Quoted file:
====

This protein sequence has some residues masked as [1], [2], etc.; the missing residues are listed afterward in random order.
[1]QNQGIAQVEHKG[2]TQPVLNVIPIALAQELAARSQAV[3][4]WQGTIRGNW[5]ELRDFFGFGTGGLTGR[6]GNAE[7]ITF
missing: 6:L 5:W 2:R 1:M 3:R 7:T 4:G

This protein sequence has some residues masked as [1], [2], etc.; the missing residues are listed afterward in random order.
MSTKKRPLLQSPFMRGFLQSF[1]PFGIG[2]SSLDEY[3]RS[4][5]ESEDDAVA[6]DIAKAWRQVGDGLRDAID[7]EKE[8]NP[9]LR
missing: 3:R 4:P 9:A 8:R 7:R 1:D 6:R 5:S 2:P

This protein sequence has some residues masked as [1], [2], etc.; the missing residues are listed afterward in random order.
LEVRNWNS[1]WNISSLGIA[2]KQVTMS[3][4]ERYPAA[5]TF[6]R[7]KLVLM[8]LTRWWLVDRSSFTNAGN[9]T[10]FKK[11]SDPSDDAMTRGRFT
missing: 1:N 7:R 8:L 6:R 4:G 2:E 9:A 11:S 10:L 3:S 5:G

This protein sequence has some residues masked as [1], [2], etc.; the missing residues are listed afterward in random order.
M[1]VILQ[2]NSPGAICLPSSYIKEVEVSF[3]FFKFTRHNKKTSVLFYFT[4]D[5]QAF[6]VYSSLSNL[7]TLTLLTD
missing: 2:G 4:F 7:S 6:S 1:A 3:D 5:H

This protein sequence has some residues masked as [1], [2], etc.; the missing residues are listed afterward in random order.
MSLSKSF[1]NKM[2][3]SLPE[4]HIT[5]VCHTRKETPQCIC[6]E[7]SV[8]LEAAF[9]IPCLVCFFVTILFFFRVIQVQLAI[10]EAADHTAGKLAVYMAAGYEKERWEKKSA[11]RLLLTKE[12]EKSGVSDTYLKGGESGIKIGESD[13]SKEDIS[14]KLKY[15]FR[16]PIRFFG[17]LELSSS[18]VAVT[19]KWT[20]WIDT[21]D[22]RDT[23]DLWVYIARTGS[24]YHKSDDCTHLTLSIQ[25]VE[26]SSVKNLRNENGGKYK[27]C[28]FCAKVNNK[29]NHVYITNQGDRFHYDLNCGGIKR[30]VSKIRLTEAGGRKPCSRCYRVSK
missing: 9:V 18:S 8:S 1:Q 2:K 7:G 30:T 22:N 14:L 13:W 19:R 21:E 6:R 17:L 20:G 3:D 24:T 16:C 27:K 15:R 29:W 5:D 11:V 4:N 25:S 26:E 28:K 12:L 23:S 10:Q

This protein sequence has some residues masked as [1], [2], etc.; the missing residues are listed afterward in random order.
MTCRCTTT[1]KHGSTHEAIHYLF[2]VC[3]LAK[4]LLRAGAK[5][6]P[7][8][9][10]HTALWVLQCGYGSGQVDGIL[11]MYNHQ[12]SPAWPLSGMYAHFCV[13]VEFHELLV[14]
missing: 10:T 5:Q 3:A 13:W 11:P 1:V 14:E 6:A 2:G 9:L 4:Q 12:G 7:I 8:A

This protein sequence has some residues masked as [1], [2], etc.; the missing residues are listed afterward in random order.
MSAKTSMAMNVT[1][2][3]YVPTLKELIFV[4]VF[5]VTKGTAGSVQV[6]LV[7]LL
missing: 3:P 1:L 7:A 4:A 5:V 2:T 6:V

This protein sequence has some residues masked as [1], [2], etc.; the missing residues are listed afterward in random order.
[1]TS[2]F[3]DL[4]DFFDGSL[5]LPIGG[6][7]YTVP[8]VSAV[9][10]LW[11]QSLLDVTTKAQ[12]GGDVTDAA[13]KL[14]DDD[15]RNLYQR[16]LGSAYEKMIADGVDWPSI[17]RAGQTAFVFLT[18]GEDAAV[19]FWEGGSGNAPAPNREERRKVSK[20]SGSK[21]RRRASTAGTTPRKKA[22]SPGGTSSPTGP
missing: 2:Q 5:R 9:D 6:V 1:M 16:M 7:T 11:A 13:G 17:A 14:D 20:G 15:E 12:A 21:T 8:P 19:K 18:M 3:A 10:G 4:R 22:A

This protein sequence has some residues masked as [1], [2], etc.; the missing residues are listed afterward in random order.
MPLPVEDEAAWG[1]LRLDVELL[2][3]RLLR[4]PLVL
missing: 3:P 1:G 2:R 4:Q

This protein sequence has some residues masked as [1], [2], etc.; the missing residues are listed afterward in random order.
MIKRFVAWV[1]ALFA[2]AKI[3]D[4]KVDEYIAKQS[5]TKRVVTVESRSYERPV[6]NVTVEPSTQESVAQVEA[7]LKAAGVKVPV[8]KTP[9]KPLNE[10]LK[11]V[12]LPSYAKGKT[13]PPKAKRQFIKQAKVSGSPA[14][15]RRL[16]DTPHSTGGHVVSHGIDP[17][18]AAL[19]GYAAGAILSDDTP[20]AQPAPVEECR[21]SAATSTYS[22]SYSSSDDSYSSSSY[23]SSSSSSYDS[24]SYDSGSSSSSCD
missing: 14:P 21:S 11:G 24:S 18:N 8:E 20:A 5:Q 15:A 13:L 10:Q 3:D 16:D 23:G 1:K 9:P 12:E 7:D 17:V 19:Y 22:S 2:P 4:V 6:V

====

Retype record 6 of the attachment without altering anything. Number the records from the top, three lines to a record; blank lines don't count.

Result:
This protein sequence has some residues masked as [1], [2], etc.; the missing residues are listed afterward in random order.
MTCRCTTT[1]KHGSTHEAIHYLF[2]VC[3]LAK[4]LLRAGAK[5][6]P[7][8][9][10]HTALWVLQCGYGSGQVDGIL[11]MYNHQ[12]SPAWPLSGMYAHFCV[13]VEFHELLV[14]
missing: 10:T 5:Q 3:A 13:W 11:P 1:V 14:E 6:A 2:G 9:L 4:Q 12:G 7:I 8:A